Coming from Essex as I do, I like to think that I have at least some idea about local produce, and more importantly local traditional dishes. You know the kind of thing, Kebabs with Stella, Chicken and Chips washed down with WKD.
Ok, I admit it, I have been woefully under-educated on local dishes, other than the more seafood-orientated fare from the estuary part of the county where I grew up. One such blind-spot in my knowledge is bread. Of course, I’ve always loved the stuff, but until recently bread was simply a nice part of a wider meal – and to me didn’t really have any regionality. I don’t think this is that unusual, however – the proliferation of common forms of bread in supermarkets means that everyone has exposure to a wide range of different bread types, but as a consequence probably doesn’t have any idea about their provenance.
And so it was, that having moved to northern Essex, and starting to read other food websites, I started to notice a particular form of bread that I’d never heard of before – the “huffer”. It’s probably a fairly common form of bread around the country, but when referenced it seemed to always be called the “Essex Huffer” – so, that’s what it is to me.
Taking the form of what I can only describe as a wedge shaped bap, the huffer is usually a white bread with a light but firm texture, and a lovely soft golden crust. Their history remains a bit of a mystery to me, but given their size (they can be huge!) and ability to hold up to a bit of punishment, I would think they originate as a hearty lunch for people out and about in their work – farmers, labourers etc. In fact, one of the first places we found mention of them was on the excellent “Life in Mud Spattered Boots” blog – where they’re suggested for just that kind of situation!
They can, however, be a bit difficult to find these days – you might find the odd pub doing them for a lunch menu, but I’ve never seen them in a bakery. Indeed, the first place we managed to try them was The Griffin – a pub in Halstead, which actually has a lunchtime Huffer menu. And here they are!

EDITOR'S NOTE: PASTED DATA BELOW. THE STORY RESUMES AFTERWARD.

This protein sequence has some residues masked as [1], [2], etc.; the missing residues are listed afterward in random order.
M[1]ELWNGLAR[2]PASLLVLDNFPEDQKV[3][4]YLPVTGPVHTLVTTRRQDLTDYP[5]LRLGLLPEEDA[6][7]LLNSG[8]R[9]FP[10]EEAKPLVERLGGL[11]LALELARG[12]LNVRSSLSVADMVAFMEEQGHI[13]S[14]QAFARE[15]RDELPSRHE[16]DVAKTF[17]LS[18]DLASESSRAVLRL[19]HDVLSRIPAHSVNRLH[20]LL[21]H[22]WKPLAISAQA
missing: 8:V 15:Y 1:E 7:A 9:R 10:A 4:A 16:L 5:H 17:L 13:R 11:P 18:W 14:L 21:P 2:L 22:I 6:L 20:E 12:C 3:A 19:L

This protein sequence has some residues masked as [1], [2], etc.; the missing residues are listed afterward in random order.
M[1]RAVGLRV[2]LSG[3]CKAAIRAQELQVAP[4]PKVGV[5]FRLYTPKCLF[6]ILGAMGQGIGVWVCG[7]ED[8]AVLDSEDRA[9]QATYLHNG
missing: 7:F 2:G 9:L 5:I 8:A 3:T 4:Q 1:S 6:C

Having tried them, we can confirm they make excellent (and quite hearty) sandwiches. The density of the bread holds up really well to chunky and heavy fillings, and the smooth crust means that the outside remains nice and firm even if the filling is a bit squishy!
Given I do like to do a bit of baking now and again, I decided to try my hand and see if I could rustle up a batch to try at home. Back to the “Life in Mud Spattered Boots” blog again, where Anne has very kindly provided a recipe. I can certainly recommend it – on the two occasions I’ve used it, I’ve had really excellent results. Pop over to Anne’s blog for the recipe, but here are some pictures of my first batch in process!
To say I was well pleased with the result would be somewhat of an understatement. By the time they were all done and cooled, it was time for some lunch, so we dove straight in and went for a huffer sandwich. But what filling to have?
Luckily, we happened to have some smoked mackerel from the Bullocky smokehouse in the fridge, so Lucy rustled up a quick mackerel pâté:
2 fillets smoked mackerel
1 tbsp mayo (we used Stokes)
1 tbsp half fat creme fraiche
1 heaped tsp creamed horseradish
1 tsp lemon juice
Remove skin from the mackerel and break it into pieces. Add the other ingredients, season, then mix together with a fork until everything’s incorporated and you have a rough pâté.
We garnished with a little watercress, then tucked in. Absolutely delicious.
Very soon afterwards, we tried huffers again when our parents came to visit – this time to accompany curried turkey burgers with a mango chutney dressing – and they were equally great there.
They really are a versatile and delicious bread, and I’d recommend you try them out, whether that means finding a pub that serves them, or indeed making them yourself.